Mundesley Beach, East Norfolk Coast
Mundesley Beach, East Norfolk Coast
Mundesley contains a number of facilities including shops, eating places, pubs, tea rooms and possibly the smallest museum in the country. Nearby Stow Mill is one of the best Windmills in Norfolk and well worth a visit.
Mundesley Museum, East Norfolk Coast
Stow Mill, East Norfolk Coast
Mundesley Post Office
Mundesley flower shop
The lovely Norfolk Coast village of Happisburgh is dominated by two main buildings - the red and white candy striped lighthouse and the large village church with its tall tower. Both of these buildings are located on mounds, giving wonderful views over the surrounding coast and countryside.
Happisburgh Lighthouse, East Norfolk Coast
Happisburgh Church, East Norfolk Coast
At nearby Sea Palling there is a wonderful, blue flag, sandy beach, which is deserted for most of the year and is a great place for a walk.
Quiet beach at Sea Palling
Horsey Mere is the closest of the Norfolk Broads to the Norfolk Coast (about one mile). Here you can find a superb windmill owned by the National Trust. The beach at Horsey is virtually deserted as there is poor access from the road. It is a wonderful remote spot to visit - with a great pub too (The Nelson).
Horsey Windpump, East Norfolk Coast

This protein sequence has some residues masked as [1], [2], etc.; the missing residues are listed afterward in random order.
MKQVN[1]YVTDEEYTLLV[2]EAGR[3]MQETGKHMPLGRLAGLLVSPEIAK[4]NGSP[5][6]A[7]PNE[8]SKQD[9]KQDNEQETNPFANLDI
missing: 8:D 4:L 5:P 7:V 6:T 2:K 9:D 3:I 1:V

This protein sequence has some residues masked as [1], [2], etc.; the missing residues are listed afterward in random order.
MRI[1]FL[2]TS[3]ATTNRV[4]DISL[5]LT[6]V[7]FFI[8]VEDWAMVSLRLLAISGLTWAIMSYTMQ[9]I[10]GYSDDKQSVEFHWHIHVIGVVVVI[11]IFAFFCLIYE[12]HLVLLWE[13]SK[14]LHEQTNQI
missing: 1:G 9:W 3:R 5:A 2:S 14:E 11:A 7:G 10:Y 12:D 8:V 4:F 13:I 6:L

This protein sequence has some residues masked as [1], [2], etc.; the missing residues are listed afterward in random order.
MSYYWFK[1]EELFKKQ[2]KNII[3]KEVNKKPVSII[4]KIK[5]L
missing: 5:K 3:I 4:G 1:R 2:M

Horsey Beach, East Norfolk Coast
At Winterton on Sea, we discover a lovely unspoilt ancient coastal village, with miles of beaches and sand dunes. Although we are only a few miles north of Great Yarmouth, there are no amusements here, just pretty cottages, a lovely 300 year old pub, a cathedral sized church and a nearby windfarm.
Winterton on sea beach
Blood Hill Windfarm near Winterton on Sea
Just north of Great Yarmouth is little Yarmouth - better known as Hemsby! The beach is the main attraction here, but there is plenty of amusements, entertainment, shops and refreshments for the whole family to enjoy.
Hemsby Beach looking north
The Lost World Adventure Golf
The Food Palace
Finally, we come to the king of seaside resorts - Great Yarmouth. With its 2 piers, many attractions, funfair and amusements, Great Yarmouth is everything you would expect from a typical British seaside resort! For example, the horse and carriage ride that takes you along the seafront, past the many amusements to the pleasure beach funfair.
With wide skies, remote beaches and pretty unspoilt villages, the Norfolk Coast offers miles and miles of beautiful rural landscape to explore. Even on a busy bank holiday you can usually find somewhere to yourself.